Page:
Smallder Desk #1: Small Alder Desk = Smallder Desk -- see what I did there?

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Blog entry by SauceMan posted 04-24-2017 06:43 AM 743 reads 0 times favorited 0 comments Add to Favorites Watch
no previous part Part 1 of Smallder Desk series Part 2: The magic of finish »

Hey all!

I’m late to start this post because I’ve already made a fair amount of progress.

I recently got a used jointer and a planer ($250 total, both Delta), and I figured there was no better way to learn how to use them than to make something with them that will likely fall apart under it’s own weight. So I decided to build a narrow desk. I need it to set up my computer in a room I use for VR and couldn’t spare much depth. Many store bought desks are too deep for that and would eat into my virtual reality space.

So I head over to MacBeath Hardwoods in S.F. (holler!) with a shopping list of wood that wasn’t in stock. So instead I come home with 10 feet of 8/4, 9 feet of 6/4, and about 40 feet of 4/4 Alder. (For those of you who don’t know, lumber is measured in quarters of an inch, so 4/4 is 4 quarters, or 1 inch thick. 6/4 is 6 quarters, or 1.5 inches thick, and so on). It wasn’t my first choice, but it fit the bill – looked nice, and was cheap (that last part is important since this is a practice piece)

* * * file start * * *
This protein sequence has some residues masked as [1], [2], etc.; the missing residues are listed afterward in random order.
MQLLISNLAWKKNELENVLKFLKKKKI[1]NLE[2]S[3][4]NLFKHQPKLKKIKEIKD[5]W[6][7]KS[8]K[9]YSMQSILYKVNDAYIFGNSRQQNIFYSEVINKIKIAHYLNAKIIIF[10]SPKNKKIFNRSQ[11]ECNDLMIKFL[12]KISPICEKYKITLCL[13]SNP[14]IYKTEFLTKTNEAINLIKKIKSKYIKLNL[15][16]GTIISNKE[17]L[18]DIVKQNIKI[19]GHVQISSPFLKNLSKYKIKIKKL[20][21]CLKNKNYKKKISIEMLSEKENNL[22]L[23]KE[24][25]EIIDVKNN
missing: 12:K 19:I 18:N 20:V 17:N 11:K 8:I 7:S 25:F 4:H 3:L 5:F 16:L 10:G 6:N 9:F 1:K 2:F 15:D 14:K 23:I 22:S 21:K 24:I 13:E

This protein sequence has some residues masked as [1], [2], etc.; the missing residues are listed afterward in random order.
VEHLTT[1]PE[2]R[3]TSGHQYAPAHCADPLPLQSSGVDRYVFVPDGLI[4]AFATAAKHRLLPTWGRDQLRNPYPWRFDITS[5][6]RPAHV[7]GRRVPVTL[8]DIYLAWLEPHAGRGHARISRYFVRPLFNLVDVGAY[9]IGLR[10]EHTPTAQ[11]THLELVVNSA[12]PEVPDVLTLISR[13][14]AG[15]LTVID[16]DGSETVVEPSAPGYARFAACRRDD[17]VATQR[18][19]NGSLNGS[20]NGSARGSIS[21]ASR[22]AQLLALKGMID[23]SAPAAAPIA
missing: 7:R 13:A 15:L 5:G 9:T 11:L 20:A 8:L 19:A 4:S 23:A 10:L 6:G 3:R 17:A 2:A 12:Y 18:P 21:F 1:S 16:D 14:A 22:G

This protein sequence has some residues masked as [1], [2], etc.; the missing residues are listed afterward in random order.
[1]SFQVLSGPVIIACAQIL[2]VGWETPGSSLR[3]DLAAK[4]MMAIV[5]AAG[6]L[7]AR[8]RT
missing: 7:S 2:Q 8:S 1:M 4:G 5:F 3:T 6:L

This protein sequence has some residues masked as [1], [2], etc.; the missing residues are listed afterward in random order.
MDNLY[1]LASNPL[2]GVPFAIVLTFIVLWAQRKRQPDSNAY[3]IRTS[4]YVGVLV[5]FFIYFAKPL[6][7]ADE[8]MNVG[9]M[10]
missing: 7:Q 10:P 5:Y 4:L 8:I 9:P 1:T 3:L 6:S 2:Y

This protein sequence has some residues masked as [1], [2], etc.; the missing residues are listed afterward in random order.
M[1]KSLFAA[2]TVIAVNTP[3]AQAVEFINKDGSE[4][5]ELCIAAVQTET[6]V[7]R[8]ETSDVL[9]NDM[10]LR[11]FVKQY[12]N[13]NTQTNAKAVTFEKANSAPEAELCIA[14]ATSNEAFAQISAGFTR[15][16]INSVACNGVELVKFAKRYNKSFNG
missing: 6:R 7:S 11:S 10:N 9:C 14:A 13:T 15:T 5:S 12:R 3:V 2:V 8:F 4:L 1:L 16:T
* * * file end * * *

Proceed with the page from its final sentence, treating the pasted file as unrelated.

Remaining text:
Best way to make a desk is just to wing it, right? Nobody told me otherwise! So I fire up the jointer for the first time ever, and joint the hell out of the 4/4 to make the desk top. Nobody told me how to use one! Sure, I watched some videos, but truth be told there’s no substitute for practice. I think I put too much pressure on the wood and in the wrong places, so I ended up with pieces thinner than they needed to be. But, live and learn! Then they went through the planer to get than nice sniped look on both ends. (Kidding, sort of)

Put in the 6/4 for the legs and aprons, and 8/4 for the feet, glue up the table top, and that was the end of the first weekend. All that​ was left was 8 mortise and tenon joints, and some finishing touches. Should be able to whip that up real quick, right? Nlnrver made an m&t joint before).